The budget, which appropriates $24 billion in state funds and about $10 billion in federal funds, was patched together after a marathon session extending from the morning of June 30 into the afternoon of July 1.
The Senate, evenly divided among Democrats and Republicans, voted 21 to 18 to approve the budget. An hour later, the Democratic-controlled Assembly agreed in a 41 to 37 party-line vote.
"I started about 9 a.m. on Monday June 30," said state Sen. Bernard Kenny (D-33rd Dist.), "and we finished up about 1 p.m. on Tuesday. That was about 30 hours of hard talk. I managed to get a 30-minute nap on Tuesday. But that was all. The Assembly finished a few hours after we did."
The process, however, actually began in mid-June, Kenny said. "We worked from June 15 to June 30 getting ready," he said. "I stayed over a number of nights, and for the last week or so, was there every night."
Kenny is on the budget and leadership committees, and said these were integral in getting the budget passed.
"We met every day, sometimes several times a day," he said.
Hudson County played a significant role in the Democratic drive to get the budget passed, since West New York Mayor Albio Sires (D-33 rd Dist.) is the speaker of the Assembly, and Kenny, the speaker of the Senate.
Each worked toward the same purposes in their respective houses, meeting with the other legislators from around the state, and leaders in the Democratic Party. Kenny said he often met with Gov. Jim McGreevey, the state treasurer, chief of staff, and governor's counsel to discuss political and governmental strategies.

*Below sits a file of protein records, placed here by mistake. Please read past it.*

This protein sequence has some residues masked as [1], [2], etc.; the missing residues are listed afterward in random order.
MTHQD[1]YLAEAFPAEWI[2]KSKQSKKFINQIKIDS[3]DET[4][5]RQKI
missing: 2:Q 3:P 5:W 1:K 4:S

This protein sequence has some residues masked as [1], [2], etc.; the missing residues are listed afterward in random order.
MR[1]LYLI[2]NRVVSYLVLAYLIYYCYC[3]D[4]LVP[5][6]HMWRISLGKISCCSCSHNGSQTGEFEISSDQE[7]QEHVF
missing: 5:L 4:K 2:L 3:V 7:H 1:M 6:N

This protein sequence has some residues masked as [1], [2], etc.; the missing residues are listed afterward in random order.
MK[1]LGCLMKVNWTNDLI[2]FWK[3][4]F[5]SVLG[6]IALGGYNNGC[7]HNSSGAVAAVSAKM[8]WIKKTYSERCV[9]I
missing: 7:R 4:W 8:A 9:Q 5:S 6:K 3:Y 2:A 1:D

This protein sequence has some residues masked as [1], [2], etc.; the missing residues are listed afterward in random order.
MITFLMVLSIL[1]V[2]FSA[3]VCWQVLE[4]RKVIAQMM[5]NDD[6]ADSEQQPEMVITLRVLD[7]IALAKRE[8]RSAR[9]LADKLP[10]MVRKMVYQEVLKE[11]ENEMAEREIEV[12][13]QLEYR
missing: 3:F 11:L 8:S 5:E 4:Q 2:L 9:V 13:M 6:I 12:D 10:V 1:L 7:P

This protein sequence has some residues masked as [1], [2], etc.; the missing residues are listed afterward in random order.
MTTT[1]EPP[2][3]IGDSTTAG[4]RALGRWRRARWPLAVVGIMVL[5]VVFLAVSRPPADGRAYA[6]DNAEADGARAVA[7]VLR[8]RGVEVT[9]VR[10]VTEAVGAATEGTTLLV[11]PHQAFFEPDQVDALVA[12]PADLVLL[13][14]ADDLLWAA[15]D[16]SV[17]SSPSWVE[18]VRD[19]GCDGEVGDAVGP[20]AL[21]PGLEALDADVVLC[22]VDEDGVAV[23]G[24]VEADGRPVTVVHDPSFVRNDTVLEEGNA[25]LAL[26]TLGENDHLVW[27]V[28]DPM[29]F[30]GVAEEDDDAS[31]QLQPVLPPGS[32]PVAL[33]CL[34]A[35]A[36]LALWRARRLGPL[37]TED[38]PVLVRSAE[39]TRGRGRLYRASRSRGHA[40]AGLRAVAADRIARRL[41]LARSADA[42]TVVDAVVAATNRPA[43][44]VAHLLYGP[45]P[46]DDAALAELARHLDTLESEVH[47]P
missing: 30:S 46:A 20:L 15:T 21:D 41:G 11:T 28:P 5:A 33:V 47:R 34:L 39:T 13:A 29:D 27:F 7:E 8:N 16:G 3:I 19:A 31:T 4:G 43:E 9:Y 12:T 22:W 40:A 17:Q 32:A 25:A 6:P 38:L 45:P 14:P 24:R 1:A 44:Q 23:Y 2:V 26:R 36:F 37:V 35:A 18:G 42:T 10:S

Republican Assemblyman Frafael J Fraguela, who is seeking to unseat Kenny in November in a race for the Senate, said he was very unhappy with the budget's cutting of funds from Abbott or needy school districts.
The new budget cuts about $500,000 from the Smart Growth Planning Grants program, geared particularly toward the planning and design of schools in Abbott Districts.
The budget also cuts $1.3 million from a program supporting community centers, many of which are used by Latino populations around the state.
"This will hurt the people that are the most needy in the state," Fraguela said.
Assemblyman Anthony Impreveduto (D-32nd Dist.), however, said the budget was the best that could be expected after a decade of Republican neglect.
"Of course, I'm not satisfied with this budget," Impreveduto said. "It is a horrible budget. But it is the best we could do. We know there is a lot of pain in it. In a poor economy everybody is going to suffer. But we had to do what we could this year with the hope of working out a better budget next year."
Impreveduto said legislators had to make some difficult choices, such as making cuts in the arts. About half the arts funding was cut this year.
"But if it comes down to a choice between providing someone with medical care or funding the arts, which would you choose?" Impreveduto asked. "The arts can wait. Child's healthcare can't."
A successful team effort
Kenny said the budget process was a very successful team effort.
"We did not do anything in the Senate without our counterparts in the Assembly knowing about it, or people in the governor's office," he said.
Kenny said some of the successes included pharmacy relief for senior citizens, family care, and health insurance for poor families.
"Maintaining the DYFS budget was very important," he said.
Although the state did cut the planning aspect for schools, aid to municipalities and schools were maintained.
Kenny said the Republicans managed to remove a telephone tax that would have taxed landlines and cellular phones to establish a way to trace 911 emergency calls.
"If you recall the four boys in a boat off City Island last year, they called 911 and no one could locate them," Kenny said. "This tax would have helped us develop technology to make tracing possible."
Yet Kenny said in the fight to find new taxes to help pay for the state's needs, the Republicans managed to remove about $200 million of the proposed $800 million.